It is Finished
Fruits of Spiritual Harvest: Grape Vines
Grape Vines are mentioned more than any other fruit or plant in the Bible and were one of the most important crops in the Ancient World. Because the precious vines took so much time and effort by the Husbandman, who cultivated the vineyard, to become established and begin producing good long-lasting fruits, grape vines served as a symbol of constant faithfulness and dedication.
Psalm 80 describes Israel as a vine that had been “uprooted from Egypt“. After God “drove out the nations,” “cleared the ground for it,” “and transplanted [the vine],” “[Israel] took root and filled the land“. Isaiah 5, known as The Song of the Vineyard, poetically and prophetically describes how the Good Gardener dug up and removed the stones of a fertile hillside, before planting the choicest vines within it.
The domestication of grapes was tremendously resource intensive and even after clearing and preparing the soil, vineyards required the construction of additional infrastructure, such as tall walls, watch towers, and wine presses to be able to protect and process the fruits. Because sweet grapes were such a luxury in nature, they attracted the attention of wild animals such as boars (ref. Psalm 80:13), which would trample open, unprotected fields. Even vineyards with high walls were susceptible to foxes which would climb over the barriers at night and destroy the entire vineyard (ref. Song of Songs 2:15).
While outside threats from wild animals were a constant concern, cross pollination with wild grapes was a more insidious problem. Domesticated grapes, which have both male and female flowers on each plant, are self-fruiting, and do not require cross-fertilization. Though hybridization of domesticated and wild grape species typically created plants that were more disease resistant and temperature tolerant, this increased ability to survive in that specific environment came at the extreme cost of the quality of the fruit, which is still a major issue for viticulturists (wine growers).
After the Good Gardener had cleared the fields, built a watchtower and walls to protect the vineyard, and had cut out a wine press to process the fruits, when He looked for ripened grapes, He found only stinking fruit.
The Hebrew word used for “stinking fruit” (bĕ’ushiym) [בְּאֻשִׁםי] which comes from the word for “stench“, was typically applied to Mediterranean wild grapes, which were extremely sour and had a distinct “foxy” animal musk scent. Because the vine had been polluted by outside species, it was now producing the same worthless putrid berries as the native varieties.
The Song of the Vineyard additionally explains that the protected grape plantation was Israel, which God “had planted like a choice vine from the very best seed,” yet had turned away from Him “into a rotten wild vine” (ref. Jeremiah 2:21). Israel’s “cross-pollination” with the surrounding cultures through adopting their idolatry was a compromise that may have made them more suitably adapted to The World, but God viewed this collaboration as a corruption of the Vine He had established.
During the Last Supper, Jesus declared that He was “the True Vine, and [His] Father the Husbandman” who cuts away any branches which did not bear fruit, but “every branch that does bear fruit, He pruned it, that it might bring forth more fruit“. The Greek word (kathairō) [καθαίρω] means both pruning and purifying.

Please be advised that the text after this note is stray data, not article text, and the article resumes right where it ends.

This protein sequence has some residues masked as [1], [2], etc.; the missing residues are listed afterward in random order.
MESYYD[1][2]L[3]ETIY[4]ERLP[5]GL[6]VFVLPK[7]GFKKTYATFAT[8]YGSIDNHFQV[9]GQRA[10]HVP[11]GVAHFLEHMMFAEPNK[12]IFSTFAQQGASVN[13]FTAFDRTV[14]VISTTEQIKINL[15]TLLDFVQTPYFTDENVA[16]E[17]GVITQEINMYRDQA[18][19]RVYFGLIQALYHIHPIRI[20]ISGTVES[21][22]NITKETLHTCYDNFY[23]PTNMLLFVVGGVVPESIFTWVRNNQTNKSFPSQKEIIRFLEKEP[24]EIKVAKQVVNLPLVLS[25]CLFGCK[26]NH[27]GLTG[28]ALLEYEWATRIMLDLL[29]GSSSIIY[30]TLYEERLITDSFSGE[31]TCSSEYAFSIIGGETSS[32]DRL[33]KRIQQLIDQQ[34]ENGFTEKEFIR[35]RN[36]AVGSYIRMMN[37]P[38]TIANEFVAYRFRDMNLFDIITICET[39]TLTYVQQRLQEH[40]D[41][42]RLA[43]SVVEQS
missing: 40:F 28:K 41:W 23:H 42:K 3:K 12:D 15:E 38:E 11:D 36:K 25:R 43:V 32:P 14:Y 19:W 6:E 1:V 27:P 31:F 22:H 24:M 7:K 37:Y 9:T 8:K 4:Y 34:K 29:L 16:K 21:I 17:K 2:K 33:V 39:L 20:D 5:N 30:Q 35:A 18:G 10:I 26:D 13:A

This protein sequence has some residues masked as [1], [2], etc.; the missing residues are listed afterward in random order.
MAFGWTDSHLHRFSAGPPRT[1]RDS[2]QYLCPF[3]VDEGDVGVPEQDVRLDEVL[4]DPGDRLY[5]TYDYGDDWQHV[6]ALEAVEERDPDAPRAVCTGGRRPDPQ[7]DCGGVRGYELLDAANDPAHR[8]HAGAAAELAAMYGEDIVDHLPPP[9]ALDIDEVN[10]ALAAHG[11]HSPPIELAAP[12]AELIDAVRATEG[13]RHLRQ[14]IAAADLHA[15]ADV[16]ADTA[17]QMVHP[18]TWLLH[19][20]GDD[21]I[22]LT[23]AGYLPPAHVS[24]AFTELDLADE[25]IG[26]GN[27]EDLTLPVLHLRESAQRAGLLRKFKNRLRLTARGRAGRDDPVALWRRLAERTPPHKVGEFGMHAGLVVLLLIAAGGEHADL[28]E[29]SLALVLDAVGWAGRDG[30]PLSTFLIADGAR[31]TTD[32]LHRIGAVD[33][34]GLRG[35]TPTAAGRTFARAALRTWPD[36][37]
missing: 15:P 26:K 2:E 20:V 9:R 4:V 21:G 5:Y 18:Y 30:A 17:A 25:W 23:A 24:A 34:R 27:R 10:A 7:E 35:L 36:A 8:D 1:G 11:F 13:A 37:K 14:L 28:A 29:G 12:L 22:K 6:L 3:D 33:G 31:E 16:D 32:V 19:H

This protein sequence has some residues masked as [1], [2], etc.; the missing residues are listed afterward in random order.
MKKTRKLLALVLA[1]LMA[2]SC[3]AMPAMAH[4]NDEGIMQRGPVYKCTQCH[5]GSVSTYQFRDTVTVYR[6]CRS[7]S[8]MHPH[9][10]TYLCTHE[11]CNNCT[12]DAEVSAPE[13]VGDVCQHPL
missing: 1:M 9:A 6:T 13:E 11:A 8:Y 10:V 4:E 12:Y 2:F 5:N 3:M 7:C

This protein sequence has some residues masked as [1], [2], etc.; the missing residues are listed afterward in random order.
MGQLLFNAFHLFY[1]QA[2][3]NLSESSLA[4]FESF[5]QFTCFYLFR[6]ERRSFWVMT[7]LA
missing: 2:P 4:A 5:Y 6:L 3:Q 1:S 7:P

This pruning and purifying process of even those who bore fruit was necessary, as Israel had previously become a “luxuriant vine, yielding fruit only for [themselves]” and “the more [their] fruit increased, the more [they] increased their altars,” and “the better [their] land produced, the better [they] made their sacred pillars.” (ref. Hosea 10:1-2). Though Israel had become materially prosperous, they had also become idolatrous, and had separated themselves from the Living God that had cultivated them.
Christ declared Himself The True Vine and His Disciples were The Branches and that if they remained in Him, they would bear much fruit, but apart from Him they could do nothing. Jesus warned them not to become like Jerusalem, which had become a “Useless Vine“, thrown into the fire “because [the people of Jerusalem] had been unfaithful” (ref Ezekiel 15). If His Disciples did not remain in Him, they too would be “like a branch that is thrown away and withers” to be “picked up, thrown into the fire and burned” (ref. John 15:5-6).
However, if they remained faithful, they could “ask whatever [they wished] and it would be done for [them]” and “whatever [they] ask in [Christ’s] name the Father [would] give [them].” This was to empower them in their appointment to “bear much fruit,” “fruit that will last,” not for their own glory (ref. Mark 12:1-12), but for the Father’s (ref. John 15:7-8, 16).
Though God had cleared out and set His Protection over the Promised Land for His Choice Vine to thrive and prosper, they had turned from Him and involved themselves in the idol worship of their neighbors. This “cross-contamination” corrupted the fruit and made it rotten and useless, requiring the worthless vine to be cast into the fire. In contrast, those who remained solely connected to the True Vine, would receive anything they required in order to produce many good lasting fruits.
The image of God as the Good Gardener, tending, pruning, and cultivating His prized Vineyard, serves as a beautiful reminder of His Loving Faithfulness towards those He calls His Own. By abiding in Him, rather than the World, He not only provides everything that we need to survive, He empowers us and creates the perfect environments for us to thrive and produce abundant eternal spiritual fruits for His Glory.
Prepared by, Kent Simpson, Apostolic Prophet & Eric Sepulveda, PMT Administrator
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